Background Essay: Beneath the Waters of Cocos Island
There is safety in numbers, as the saying goes, and fish seem to understand this concept instinctively. Countless species of fish gather and swim in large groups, called schools. Many of the species that congregate around Cocos Island -- far off the western coast of Central America -- are no exception, forming huge schools that move with the coordination of one large individual.
To humans, though, swimming in such amazing synchrony looks like an invitation for trouble. After all, a large school is far more conspicuous and enticing than a single, small fish, and a predator lucky enough to find such a large group could seemingly eat its fill with very little effort. So why do so many species of fish form schools? What are the advantages and disadvantages for the individual and for the species?
Many scientists agree that defense is the most likely reason why fish form schools (and why birds fly in flocks, rodents live in colonies, and so on). There are several explanations for how schooling behavior protects prey fish from their predators. First, large groups inevitably have a better chance of detecting approaching predators, simply because there are more eyes keeping watch. Second, individual fish swimming in a group can effectively use other members of the group as predator shields. And third, although it is impossible to know exactly what predators experience, it seems likely that a predator attacking a large school would find it difficult to focus on any one individual when members of a large group scatter in many different directions.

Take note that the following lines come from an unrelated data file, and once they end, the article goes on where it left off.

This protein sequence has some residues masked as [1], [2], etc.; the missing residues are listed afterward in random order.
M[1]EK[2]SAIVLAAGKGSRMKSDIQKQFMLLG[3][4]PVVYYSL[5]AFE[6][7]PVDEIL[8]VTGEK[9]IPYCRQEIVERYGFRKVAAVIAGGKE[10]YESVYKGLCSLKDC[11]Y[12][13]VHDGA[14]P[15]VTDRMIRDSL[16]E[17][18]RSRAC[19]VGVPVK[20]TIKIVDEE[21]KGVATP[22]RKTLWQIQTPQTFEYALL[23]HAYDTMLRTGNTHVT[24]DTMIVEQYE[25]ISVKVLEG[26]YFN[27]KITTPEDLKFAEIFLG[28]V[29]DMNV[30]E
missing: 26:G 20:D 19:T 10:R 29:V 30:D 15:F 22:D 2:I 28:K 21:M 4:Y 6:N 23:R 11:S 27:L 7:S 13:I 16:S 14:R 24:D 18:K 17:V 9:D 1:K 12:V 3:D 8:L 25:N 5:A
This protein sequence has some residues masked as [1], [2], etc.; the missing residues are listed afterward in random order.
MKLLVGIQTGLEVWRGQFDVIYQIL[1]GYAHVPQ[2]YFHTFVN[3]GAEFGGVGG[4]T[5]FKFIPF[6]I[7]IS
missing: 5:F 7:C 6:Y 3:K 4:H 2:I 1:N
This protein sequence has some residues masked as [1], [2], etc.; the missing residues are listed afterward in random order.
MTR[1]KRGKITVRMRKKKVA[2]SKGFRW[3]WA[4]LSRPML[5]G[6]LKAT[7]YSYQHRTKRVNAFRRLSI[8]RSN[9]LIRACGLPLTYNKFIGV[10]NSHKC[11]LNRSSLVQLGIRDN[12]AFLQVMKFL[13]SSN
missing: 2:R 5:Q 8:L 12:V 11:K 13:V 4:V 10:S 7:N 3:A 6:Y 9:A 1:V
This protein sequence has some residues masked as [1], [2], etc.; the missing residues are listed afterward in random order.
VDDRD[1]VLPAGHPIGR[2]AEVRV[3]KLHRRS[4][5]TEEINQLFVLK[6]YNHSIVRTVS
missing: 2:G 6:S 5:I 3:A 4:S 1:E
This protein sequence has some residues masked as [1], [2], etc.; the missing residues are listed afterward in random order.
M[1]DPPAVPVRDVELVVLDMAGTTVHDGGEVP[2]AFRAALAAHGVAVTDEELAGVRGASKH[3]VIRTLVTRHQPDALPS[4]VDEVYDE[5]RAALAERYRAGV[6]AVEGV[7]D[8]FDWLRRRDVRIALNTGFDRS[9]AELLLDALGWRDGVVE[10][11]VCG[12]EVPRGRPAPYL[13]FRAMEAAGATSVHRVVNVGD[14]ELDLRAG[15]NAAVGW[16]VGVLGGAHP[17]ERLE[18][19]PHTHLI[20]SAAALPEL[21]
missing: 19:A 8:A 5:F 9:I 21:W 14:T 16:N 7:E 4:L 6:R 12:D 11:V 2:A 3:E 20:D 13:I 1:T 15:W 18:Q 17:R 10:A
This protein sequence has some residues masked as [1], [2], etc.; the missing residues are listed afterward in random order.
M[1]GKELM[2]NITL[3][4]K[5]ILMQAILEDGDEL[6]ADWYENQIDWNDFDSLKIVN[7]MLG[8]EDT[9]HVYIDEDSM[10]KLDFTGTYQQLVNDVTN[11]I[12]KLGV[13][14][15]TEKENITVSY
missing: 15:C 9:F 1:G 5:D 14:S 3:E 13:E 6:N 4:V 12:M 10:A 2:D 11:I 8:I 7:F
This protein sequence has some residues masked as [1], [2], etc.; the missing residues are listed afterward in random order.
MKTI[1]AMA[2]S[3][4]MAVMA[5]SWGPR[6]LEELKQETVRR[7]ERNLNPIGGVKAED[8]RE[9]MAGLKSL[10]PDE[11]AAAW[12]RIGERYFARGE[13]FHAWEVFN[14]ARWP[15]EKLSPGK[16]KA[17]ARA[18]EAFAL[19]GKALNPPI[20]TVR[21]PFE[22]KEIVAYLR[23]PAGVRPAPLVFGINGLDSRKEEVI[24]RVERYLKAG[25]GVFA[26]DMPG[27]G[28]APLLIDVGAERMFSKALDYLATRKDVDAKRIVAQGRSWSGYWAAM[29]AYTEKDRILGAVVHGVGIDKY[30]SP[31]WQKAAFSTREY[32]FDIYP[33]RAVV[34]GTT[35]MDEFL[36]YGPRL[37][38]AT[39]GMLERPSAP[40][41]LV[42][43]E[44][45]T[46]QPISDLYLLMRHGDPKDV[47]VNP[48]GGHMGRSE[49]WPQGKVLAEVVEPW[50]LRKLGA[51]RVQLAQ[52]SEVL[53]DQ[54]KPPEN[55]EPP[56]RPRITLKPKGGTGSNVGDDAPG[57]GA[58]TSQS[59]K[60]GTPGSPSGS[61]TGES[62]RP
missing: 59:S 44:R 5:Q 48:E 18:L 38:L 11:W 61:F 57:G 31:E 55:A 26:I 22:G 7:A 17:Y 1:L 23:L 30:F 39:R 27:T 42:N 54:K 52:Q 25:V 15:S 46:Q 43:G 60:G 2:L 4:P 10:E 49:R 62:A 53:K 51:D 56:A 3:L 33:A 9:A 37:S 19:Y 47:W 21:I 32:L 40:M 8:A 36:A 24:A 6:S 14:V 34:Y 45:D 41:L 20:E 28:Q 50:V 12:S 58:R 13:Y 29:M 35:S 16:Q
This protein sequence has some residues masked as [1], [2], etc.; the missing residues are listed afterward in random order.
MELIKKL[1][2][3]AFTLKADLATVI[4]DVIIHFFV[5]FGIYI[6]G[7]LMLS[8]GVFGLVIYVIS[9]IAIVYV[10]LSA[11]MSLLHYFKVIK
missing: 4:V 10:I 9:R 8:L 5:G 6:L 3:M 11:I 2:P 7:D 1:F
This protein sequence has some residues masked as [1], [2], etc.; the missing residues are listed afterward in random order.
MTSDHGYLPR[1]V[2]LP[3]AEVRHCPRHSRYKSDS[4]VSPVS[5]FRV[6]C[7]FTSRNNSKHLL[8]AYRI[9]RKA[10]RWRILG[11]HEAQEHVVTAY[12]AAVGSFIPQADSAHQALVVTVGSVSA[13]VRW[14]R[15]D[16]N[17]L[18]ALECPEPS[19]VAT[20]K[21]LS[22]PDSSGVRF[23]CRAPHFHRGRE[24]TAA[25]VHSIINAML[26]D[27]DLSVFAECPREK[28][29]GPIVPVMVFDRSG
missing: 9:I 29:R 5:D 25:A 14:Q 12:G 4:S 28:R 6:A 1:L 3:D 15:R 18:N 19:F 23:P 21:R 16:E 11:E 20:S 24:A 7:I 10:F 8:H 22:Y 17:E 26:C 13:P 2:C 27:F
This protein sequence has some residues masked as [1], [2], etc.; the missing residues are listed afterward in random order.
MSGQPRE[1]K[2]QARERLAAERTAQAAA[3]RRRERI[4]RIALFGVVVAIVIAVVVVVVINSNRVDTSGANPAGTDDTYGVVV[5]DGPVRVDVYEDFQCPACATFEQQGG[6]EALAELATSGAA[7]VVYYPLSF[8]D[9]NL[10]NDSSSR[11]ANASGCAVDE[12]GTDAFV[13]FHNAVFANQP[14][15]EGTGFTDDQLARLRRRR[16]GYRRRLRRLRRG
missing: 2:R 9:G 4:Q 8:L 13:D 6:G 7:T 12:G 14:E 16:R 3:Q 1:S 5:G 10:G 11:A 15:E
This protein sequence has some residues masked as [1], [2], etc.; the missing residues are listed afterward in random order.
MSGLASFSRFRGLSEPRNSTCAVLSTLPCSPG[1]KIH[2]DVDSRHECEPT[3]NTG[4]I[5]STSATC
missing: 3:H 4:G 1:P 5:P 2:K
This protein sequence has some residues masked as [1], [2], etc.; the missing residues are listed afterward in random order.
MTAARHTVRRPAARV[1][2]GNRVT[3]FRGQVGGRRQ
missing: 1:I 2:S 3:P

So even if most fish in a preyed-upon school get eaten, it is likely that some will get away alive and pass the genes that encourage schooling behavior on to the next generation. In this way, schooling helps protect the species, even if it can't always protect the individual.
Despite the protection that schooling provides to prey fish, ocean predators, including large fish and whales, occasionally get the best of schools of prey by hunting in schools of their own. Cooperating with one another, predators can cut off the escape routes of their prey, keeping them in a group, and taking one individual after another until not a single fish is left. In this way, predators have evolved, and in some cases learned, to use their prey species' schooling behavior to their own advantage. Typically, though, a prey fish is far better off than an individual swimming the open ocean alone, and so, the behavior persists.